Many South Asians are “fatter” than they think. When I say “fat,” I don’t mean it in a derogatory way. I’m referring to the scientific condition in which someone has excess adipose (fat) tissue. This tissue can be visible or invisible and can cause metabolic changes that increase the risk of developing conditions such as heart disease and diabetes.
People who don’t appear fat on the outside but show internal biological signs of carrying dangerous amounts of excess fat tissue are casually termed “skinny fat” in the medical field. This means having too much fat and too little muscle, which describes the majority of South Asians in my practice. “Skinny fat” is becoming more common across all ethnic groups, so it’s important for everyone to be aware of its health risks.
A study in the Journal of the American Medical Association showed that one out of four skinny people have prediabetes and are “metabolically obese.” Surprisingly, the study found that if you’re “skinny fat” at the time you’re diagnosed with diabetes, your risk of death is double that of an overweight diabetic.
A skinny-fat profile
So, how can you tell if you’re “skinny fat”? Here are a few clues:
• Body measurements: Rely on waist circumference and waist-to-hip ratios to guide you. You can also visit the “Body Size” section of the Palo Alto Medical Foundation South Asian Health website at www.pamf.org/southasian.
• Cholesterol profile: If your cholesterol shows high triglycerides, especially in combination with a low HDL (good cholesterol), this is a sign of “skinny fatness.”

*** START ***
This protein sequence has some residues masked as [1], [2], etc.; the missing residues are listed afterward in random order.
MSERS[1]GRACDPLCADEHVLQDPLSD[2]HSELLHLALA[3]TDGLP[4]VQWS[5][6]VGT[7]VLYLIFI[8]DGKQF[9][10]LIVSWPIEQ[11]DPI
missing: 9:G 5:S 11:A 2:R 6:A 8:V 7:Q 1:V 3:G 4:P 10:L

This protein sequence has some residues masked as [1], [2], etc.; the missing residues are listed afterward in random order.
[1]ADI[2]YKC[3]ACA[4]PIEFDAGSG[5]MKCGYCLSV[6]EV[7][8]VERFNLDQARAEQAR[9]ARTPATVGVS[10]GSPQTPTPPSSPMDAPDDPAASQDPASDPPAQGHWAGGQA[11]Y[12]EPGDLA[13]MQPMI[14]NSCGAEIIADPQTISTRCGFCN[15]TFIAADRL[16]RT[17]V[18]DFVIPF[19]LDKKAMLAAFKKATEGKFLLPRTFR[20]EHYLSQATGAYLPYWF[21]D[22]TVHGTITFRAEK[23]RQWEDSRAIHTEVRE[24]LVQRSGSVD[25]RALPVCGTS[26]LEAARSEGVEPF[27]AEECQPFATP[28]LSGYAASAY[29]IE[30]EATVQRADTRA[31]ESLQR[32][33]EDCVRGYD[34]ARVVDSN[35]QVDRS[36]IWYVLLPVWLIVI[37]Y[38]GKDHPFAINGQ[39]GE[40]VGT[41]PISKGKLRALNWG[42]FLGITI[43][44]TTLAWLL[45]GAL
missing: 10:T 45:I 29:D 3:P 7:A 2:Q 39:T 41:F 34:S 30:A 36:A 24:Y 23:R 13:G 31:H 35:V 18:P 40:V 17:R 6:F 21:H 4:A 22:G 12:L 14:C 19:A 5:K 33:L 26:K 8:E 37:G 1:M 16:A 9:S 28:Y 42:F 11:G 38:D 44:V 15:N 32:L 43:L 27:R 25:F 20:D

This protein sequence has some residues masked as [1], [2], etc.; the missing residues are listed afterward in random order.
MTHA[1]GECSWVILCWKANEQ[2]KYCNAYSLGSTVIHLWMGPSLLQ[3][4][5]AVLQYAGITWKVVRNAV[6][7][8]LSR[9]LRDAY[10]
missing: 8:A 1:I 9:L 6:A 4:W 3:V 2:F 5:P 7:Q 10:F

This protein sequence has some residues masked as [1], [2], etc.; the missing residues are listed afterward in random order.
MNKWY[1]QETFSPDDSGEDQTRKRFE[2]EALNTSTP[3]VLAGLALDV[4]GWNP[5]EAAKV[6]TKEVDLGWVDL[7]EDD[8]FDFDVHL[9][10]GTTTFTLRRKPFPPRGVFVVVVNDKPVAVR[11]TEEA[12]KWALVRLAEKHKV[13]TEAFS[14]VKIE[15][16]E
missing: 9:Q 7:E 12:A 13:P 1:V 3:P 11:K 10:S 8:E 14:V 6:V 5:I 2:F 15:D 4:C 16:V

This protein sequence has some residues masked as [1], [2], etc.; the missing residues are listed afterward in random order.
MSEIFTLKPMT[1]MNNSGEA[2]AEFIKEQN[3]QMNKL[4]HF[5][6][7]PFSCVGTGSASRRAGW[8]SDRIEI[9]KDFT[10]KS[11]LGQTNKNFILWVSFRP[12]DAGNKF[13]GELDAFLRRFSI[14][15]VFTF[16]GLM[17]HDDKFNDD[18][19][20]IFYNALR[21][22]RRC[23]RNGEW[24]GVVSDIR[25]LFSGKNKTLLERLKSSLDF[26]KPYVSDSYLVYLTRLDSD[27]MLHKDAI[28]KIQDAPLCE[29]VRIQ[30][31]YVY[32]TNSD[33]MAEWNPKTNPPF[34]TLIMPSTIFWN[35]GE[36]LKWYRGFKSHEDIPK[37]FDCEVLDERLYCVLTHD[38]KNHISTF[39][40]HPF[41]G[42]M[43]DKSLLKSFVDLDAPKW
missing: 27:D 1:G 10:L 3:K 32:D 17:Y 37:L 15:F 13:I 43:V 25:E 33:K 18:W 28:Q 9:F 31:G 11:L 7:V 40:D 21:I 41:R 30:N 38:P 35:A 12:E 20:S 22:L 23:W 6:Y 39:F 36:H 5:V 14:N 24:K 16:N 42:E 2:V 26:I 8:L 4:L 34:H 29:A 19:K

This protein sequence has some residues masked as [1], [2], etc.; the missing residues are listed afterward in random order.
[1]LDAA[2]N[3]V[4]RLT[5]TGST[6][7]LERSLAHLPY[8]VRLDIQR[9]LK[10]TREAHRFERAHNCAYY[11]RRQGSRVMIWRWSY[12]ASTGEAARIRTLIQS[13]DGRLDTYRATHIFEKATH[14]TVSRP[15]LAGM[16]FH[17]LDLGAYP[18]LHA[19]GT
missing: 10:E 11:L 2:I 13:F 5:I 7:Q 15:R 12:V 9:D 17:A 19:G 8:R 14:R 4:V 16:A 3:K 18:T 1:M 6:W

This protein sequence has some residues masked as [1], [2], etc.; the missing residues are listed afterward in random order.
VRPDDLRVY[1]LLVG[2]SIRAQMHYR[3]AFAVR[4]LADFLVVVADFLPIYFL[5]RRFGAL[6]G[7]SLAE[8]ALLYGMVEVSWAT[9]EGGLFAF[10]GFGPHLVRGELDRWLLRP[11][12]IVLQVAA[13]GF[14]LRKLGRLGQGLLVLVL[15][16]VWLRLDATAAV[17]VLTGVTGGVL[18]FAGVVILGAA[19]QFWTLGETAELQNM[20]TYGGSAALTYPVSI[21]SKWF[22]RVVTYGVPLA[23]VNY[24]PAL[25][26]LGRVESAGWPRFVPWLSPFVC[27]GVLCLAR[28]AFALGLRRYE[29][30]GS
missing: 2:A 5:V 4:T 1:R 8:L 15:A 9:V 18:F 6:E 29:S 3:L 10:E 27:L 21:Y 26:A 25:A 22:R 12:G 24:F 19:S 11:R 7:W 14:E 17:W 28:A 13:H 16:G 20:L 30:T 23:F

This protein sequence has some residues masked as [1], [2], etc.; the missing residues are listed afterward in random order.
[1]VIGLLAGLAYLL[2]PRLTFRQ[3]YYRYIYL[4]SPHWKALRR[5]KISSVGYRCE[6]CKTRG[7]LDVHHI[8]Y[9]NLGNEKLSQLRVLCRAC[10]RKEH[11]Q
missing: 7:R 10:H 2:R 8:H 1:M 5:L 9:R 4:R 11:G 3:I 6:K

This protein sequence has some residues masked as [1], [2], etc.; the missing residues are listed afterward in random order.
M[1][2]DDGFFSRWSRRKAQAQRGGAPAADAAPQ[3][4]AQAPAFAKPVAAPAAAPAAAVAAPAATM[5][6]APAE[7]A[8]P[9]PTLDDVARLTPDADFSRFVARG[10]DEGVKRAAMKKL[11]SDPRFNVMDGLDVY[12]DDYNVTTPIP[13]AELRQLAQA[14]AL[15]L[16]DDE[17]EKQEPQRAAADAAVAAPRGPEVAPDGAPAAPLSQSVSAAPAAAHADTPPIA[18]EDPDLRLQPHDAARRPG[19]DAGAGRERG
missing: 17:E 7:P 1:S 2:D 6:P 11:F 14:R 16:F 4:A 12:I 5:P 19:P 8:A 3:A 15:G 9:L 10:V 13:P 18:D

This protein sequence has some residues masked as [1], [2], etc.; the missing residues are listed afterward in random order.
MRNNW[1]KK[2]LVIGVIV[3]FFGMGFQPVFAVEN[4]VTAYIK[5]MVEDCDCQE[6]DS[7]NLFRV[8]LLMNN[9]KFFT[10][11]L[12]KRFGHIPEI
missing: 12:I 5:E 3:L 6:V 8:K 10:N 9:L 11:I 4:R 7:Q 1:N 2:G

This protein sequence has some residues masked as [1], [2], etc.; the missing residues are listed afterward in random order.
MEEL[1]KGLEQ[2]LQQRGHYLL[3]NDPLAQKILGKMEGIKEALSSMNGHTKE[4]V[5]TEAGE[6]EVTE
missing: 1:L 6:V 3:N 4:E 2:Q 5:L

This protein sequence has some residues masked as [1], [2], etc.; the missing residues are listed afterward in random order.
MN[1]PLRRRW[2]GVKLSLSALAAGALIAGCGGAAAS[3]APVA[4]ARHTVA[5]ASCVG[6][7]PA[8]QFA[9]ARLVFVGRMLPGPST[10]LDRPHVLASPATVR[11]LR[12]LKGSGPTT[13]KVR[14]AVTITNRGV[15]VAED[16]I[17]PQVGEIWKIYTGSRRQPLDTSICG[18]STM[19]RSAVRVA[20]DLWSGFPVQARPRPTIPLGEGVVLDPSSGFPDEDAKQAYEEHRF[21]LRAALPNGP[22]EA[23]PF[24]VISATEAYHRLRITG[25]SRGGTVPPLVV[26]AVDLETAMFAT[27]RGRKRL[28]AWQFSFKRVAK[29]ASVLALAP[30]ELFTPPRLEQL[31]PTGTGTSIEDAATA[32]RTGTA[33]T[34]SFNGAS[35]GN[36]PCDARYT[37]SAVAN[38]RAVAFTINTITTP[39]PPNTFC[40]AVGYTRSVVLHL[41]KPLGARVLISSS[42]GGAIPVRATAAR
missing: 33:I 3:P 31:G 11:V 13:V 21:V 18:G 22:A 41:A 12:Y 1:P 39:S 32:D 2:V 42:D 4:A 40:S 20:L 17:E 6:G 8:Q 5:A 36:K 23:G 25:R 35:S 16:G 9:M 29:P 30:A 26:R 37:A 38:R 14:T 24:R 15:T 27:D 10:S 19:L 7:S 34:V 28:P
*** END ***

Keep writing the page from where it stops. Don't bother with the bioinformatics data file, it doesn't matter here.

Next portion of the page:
• Blood sugar: If your blood sugar is consistently in the prediabetic range, or you’re diabetic with inadequately controlled blood sugars, then you likely have excess body fat.
• Liver blood test: Many South Asians have an elevated liver inflammation test. This is an early indicator of excess liver fat, which can cause inflammation.
If these tests are abnormal, the fatty liver should be confirmed by an ultrasound. I recommend you get liver-function tests if you have any of the other signs on this list.
The most important hormone in your body that determines fat storage is insulin. The most significant cause of insulin release is carbohydrates in your diet. Ironically, fat doesn’t cause insulin levels to rise. Carbohydrate-rich foods will make you fatter than foods with excess fat. Many of my patients who have the most excess body fat are South Asian vegetarians who consume no meat or excess fat in their diet, but instead consume lots of carbohydrates in the form of rice, breads, lentils, beans and starchy vegetables such as potatoes. Crispy snacks and sweets worsen the problem. So to lower extra fat, lower your carbohydrate intake.
Next, it’s important to get your body moving. Get a pedometer and aim for an initial goal of more than 5,000 steps daily and then increase to at least 8,000-10,000 steps daily. In addition, try to get in at least two to three sessions of cardio training and two to three sessions of weight training per week.
If you show signs of being “skinny fat,” it’s important to work closely with your doctor and nutritionist to reduce your health risks.
Dr. Ronesh Sinha is an internal medicine physician at the Palo Alto Medical Foundation’s Los Altos Center. He also provides medical consults to high-risk South Asians.
The Palo Alto Medical Foundation and editor Arian Dasmalchi provide this monthly column.